I tried to use gpg --delete-secret-keys to delete some revoked subkeys but ended up accidentally deleting my primary key instead.

I was able to reproduce my mistake with the following commands:

$ gpg --batch --passphrase '' --quick-generate-key 'test key' rsa4096 cert 0
gpg: key 0xA52099E0E7EB77A5 marked as ultimately trusted
gpg: revocation certificate stored as '~/.gnupg/openpgp-revocs.d/D7D79C32883EA862C586881DA52099E0E7EB77A5.rev'
$ gpg --batch --passphrase '' --quick-add-key D7D79C32883EA862C586881DA52099E0E7EB77A5 rsa4096 sign 0
$ gpg --list-keys
pub   rsa4096/0xA52099E0E7EB77A5 2019-04-10 [C]
      Key fingerprint = D7D7 9C32 883E A862 C586  881D A520 99E0 E7EB 77A5
uid                   [ultimate] test key
sub   rsa4096/0x20AA2F4F7A28CD01 2019-04-10 [S]
      Key fingerprint = 9CAE 802D A78E 4624 BD8F  88FE 20AA 2F4F 7A28 CD01
$ gpg --delete-secret-keys 9CAE802DA78E4624BD8F88FE20AA2F4F7A28CD01

sec  rsa4096/0xA52099E0E7EB77A5 2019-04-10 test key

Delete this key from the keyring? (y/N)

Even though I specified the subkey by fingerprint, gpg asks me to confirm the deletion of the primary key.

The manual states:

--delete-secret-keys name

Remove key from the secret keyring. In batch mode the key must be specified by fingerprint. The option --yes can be used to advice gpg-agent not to request a confirmation. This extra pre-caution is done because gpg can’t be sure that the secret key (as controlled by gpg-agent) is only used for the given OpenPGP public key.

I tried using batch mode as well:

$ gpg --batch --yes --delete-secret-keys 9CAE802DA78E4624BD8F88FE20AA2F4F7A28CD01
$ gpg --list-secret-keys
# Empty output.
# Primary key has been deleted.

I specified the subkey by fingerprint but gpg interpreted the command as if I had specified my primary key instead.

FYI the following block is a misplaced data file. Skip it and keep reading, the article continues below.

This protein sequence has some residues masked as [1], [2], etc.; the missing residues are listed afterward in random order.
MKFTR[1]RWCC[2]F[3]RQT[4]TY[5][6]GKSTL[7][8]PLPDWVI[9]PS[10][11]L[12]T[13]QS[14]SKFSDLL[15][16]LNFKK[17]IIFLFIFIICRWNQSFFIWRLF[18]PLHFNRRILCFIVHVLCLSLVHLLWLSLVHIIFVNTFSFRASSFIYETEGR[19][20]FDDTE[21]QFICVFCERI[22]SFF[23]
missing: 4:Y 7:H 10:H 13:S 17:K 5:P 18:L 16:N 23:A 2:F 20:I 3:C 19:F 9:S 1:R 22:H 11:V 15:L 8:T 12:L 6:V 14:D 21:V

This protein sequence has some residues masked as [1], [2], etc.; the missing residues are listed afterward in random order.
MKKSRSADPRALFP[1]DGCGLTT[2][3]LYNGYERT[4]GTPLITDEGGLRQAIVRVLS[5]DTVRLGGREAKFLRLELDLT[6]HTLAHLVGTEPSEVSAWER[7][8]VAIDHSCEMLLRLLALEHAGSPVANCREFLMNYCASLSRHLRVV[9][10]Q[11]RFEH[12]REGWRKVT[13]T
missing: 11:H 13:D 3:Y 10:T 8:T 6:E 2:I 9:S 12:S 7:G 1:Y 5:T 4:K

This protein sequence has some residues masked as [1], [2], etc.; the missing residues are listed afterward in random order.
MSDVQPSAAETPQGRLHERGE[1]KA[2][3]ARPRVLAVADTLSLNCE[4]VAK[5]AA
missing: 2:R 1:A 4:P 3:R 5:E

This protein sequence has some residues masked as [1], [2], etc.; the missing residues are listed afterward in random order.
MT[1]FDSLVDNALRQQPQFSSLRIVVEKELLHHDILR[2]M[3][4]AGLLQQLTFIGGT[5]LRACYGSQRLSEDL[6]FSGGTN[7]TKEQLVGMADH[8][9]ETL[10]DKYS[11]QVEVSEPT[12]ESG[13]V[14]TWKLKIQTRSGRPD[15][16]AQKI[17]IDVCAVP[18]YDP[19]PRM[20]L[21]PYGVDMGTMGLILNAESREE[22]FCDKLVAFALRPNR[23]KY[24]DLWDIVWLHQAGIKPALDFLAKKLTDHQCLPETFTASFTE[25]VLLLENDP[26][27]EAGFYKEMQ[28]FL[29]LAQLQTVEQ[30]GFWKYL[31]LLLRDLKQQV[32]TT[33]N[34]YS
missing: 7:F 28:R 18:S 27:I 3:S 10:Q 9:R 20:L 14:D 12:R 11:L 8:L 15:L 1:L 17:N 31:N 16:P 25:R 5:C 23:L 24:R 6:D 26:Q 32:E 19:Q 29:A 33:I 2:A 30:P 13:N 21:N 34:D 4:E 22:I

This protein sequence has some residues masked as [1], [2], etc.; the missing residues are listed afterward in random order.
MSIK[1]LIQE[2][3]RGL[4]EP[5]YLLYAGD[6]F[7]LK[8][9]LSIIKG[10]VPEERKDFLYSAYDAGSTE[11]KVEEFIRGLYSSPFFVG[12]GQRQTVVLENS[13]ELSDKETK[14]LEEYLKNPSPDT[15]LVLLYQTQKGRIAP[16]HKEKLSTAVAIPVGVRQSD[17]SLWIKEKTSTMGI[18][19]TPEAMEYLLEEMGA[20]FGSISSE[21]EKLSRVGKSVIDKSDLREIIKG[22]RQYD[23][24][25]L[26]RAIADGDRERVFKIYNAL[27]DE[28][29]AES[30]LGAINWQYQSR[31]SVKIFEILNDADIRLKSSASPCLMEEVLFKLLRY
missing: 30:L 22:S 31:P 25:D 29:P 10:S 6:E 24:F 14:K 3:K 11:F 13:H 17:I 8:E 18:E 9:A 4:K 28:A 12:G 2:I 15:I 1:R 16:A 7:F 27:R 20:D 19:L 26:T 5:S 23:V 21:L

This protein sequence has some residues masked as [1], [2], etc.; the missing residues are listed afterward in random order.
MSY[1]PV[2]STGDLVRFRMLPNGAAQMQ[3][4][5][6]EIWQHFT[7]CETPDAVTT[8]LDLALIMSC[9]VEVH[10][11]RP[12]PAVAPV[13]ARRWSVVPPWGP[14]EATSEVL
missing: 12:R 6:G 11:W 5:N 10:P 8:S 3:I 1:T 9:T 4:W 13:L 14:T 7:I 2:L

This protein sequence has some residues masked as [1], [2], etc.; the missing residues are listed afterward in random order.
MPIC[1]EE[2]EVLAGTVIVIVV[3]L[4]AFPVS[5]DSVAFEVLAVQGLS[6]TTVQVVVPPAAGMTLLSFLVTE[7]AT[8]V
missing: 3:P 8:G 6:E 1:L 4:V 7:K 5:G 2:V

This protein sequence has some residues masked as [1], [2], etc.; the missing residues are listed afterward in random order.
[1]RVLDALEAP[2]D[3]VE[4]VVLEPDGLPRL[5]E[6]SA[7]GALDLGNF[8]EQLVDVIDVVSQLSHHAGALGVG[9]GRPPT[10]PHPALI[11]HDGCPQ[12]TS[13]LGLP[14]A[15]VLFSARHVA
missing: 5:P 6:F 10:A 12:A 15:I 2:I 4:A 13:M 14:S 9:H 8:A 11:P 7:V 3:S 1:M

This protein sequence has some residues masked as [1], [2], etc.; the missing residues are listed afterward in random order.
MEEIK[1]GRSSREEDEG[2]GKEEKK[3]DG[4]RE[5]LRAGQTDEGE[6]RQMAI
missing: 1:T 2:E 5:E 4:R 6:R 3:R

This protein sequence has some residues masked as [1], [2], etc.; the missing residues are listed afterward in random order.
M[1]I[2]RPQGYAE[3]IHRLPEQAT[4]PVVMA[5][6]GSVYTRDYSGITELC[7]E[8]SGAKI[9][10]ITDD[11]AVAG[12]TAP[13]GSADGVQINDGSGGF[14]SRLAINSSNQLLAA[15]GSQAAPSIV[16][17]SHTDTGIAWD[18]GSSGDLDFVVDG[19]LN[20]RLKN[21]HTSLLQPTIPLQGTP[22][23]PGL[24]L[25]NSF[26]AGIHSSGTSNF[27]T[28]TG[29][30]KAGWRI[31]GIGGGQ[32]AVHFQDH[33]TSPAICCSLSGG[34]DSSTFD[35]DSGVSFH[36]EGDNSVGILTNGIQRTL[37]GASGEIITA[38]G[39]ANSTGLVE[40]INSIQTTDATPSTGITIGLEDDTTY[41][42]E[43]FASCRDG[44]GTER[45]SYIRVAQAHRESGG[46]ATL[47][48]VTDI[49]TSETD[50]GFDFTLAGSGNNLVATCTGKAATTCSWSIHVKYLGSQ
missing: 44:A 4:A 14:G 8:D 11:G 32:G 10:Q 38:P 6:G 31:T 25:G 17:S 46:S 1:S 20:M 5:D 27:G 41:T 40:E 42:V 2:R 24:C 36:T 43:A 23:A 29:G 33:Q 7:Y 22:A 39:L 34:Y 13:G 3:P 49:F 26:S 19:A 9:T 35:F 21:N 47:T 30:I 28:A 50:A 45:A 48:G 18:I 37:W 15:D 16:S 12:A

What is the correct way to do this? Did I understand it wrong?


As explained by Peter Lebbing and Daniel Kahn Gillmor on the mailing list, the answer for gpg 2.2.15 is to ask gpg-agent to delete the secret subkey.

# Obtain the keygrip of the subkey you want to delete.
$ gpg --with-keygrip --list-secret-keys "$YOUR_FINGERRINT"

# Ask gpg-agent to delete the key for you.
# There should be a graphical confirmation prompt.
$ gpg-connect-agent "delete_key $KEYGRIP" /bye

gpg-agent is the program that actually manages the secret keys. Each secret key corresponds to a file named "$GNUPGHOME"/private-keys-v1.d/"$KEYGRIP".key. In order to delete a secret subkey, the user must obtain its keygrip and then ask gpg-agent to delete it.

Documentation for the delete_key command:

$ gpg-connect-agent 'help delete_key' /bye
# DELETE_KEY [--force|--stub-only] <hexstring_with_keygrip>
# Delete a secret key from the key store.  If --force is used
# and a loopback pinentry is allowed, the agent will not ask
# the user for confirmation.  If --stub-only is used the key will
# only be deleted if it is a reference to a token.

Apparently, there is no way to tell gpg to ask gpg-agent to delete a secret subkey on the user's behalf. An issue has been opened about this.

  • 1
    Note that this doesn't necessarily ensure that the key cannot be forensically recovered. – forest Apr 12 '19 at 6:34

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